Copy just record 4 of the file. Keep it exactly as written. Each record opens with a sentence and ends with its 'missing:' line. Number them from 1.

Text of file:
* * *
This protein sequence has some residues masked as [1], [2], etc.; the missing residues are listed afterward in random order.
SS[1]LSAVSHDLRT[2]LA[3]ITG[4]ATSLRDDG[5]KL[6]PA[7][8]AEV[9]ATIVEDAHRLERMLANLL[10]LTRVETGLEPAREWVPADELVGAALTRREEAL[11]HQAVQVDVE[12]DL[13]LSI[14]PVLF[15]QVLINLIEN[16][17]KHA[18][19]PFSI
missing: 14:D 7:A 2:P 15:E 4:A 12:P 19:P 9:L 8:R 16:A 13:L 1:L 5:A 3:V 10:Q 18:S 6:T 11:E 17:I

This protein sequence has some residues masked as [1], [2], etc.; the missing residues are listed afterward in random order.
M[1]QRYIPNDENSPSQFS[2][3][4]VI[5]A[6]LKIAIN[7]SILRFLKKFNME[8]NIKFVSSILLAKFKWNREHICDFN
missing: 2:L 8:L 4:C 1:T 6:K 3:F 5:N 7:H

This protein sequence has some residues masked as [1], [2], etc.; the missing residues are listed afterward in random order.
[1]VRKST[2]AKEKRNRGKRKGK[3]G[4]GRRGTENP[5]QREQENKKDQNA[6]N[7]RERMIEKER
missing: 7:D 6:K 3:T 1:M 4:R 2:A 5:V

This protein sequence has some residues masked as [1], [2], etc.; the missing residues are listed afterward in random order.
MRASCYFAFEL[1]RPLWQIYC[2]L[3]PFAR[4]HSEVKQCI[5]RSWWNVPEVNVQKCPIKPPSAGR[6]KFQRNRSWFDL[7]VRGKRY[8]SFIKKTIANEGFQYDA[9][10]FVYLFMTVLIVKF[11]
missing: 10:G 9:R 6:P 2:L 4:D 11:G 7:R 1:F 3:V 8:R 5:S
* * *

This protein sequence has some residues masked as [1], [2], etc.; the missing residues are listed afterward in random order.
MRASCYFAFEL[1]RPLWQIYC[2]L[3]PFAR[4]HSEVKQCI[5]RSWWNVPEVNVQKCPIKPPSAGR[6]KFQRNRSWFDL[7]VRGKRY[8]SFIKKTIANEGFQYDA[9][10]FVYLFMTVLIVKF[11]
missing: 10:G 9:R 6:P 2:L 4:D 11:G 7:R 1:F 3:V 8:R 5:S